by Linda Ryan
The story is one about a fig tree that for three years had not produced any fruit. The owner of the land on which the tree stood was a bit perturbed that this tree was still on his land drinking up water, taking up nutrients, and giving nothing in return. He demanded the gardener get rid of the tree, but the gardener, having maybe more faith (and good works too,) persuaded the owner to give it just one more year. If the tree bore no fruit, then the owner could cut the tree down and replace it.
I guess the man agreed to it, and that’s sort of where my mind went today. The appeal for patience and the suggestion of a little nurturing would be hopefully produce good results.
I have a young friend who, after years of wanting to be in the military and working very hard to get into it, is on his third day of boot camp. It seems that boot camp was not exactly the way he had planned it would be. Most people who have had anyone who’s gone into the service or have done it themselves, know that boot camp is not a place for fun and games. Boot Camp is serious business. The military is serious business. They want to turn out people who know the rules, who can follow orders immediately without question, and who can perform to standard, which is very high.
When a young person goes to boot camp, that first week is probably the worst week of their life. I think my young friend is finding that out. He’s discouraged, a little depressed, unsure of himself, and, I am pretty sure, there’s more than a trace of homesickness in there as well. He had a dream about the military, but he opened the book in the middle instead of at the beginning. He saw the career that he would have, but he didn’t see what he had to go through to get to that place. It’s going to be an exercise in patience, something he will need to learn very quickly, like the owner in the story.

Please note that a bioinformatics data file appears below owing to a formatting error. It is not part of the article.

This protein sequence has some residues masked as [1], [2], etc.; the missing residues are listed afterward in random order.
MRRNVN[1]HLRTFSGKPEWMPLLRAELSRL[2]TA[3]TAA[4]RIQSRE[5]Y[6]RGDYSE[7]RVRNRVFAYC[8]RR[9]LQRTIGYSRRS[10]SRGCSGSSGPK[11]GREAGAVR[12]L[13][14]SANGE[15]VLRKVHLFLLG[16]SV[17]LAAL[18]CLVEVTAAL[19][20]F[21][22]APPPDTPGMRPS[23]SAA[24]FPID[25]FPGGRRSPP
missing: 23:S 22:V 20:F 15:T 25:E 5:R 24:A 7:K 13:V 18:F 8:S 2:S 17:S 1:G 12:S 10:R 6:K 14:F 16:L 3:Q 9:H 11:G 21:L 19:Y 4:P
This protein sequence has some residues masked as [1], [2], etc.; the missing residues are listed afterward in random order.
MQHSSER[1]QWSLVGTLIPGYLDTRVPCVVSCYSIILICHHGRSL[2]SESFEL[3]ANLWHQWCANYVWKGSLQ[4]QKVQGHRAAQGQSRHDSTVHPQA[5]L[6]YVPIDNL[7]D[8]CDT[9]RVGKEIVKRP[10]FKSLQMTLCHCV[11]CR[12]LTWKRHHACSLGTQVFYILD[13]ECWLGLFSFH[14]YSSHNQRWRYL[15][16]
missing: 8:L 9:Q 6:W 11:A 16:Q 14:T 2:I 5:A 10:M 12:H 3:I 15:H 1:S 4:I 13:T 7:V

Like the tree, my young friend wasn’t quite ready to bear fruit right off the bat. Some trees mature a bit more slowly than others, just like some young people at 18, 19, or 20, aren’t quite ready to be complete adults yet. Part of the job of boot camp, like part of the job of the gardener, is to provide nutrients, skills, nourishment, training, and education, to make them into proud young members of an elite group of protectors of our country who can march in perfect order, who know the purpose of the profession they’ve chosen, and even the risk they run of serious injury or even death. And this is supposed to be done in 6 to 8 weeks. At least the tree had a year.
What my young friend is being asked to do is to do what the owner was asked–to be patient and not expect immediate results. Change doesn’t happen overnight and radical changes, most especially radical changes, take a little endurance, but with patience, hard work, and nurturing, change does happen, from barren tree to fruit-bearing, from an adolescent to a part of a very difficult profession. The gardener had faith in the tree. My friend’s family has faith in him, and so do I. He will bear fruit, if he persists and just goes along, doing what he needs to do to make his dream come true.
Here’s to the trees in our lives, the ones that grow wild in the forest, and the ones we have nurtured until they are ready to step out on their own. Here’s to patience and loving care, and belief in the dreams that can and will come true.
Image: Fig from Wikimedia Commons public domain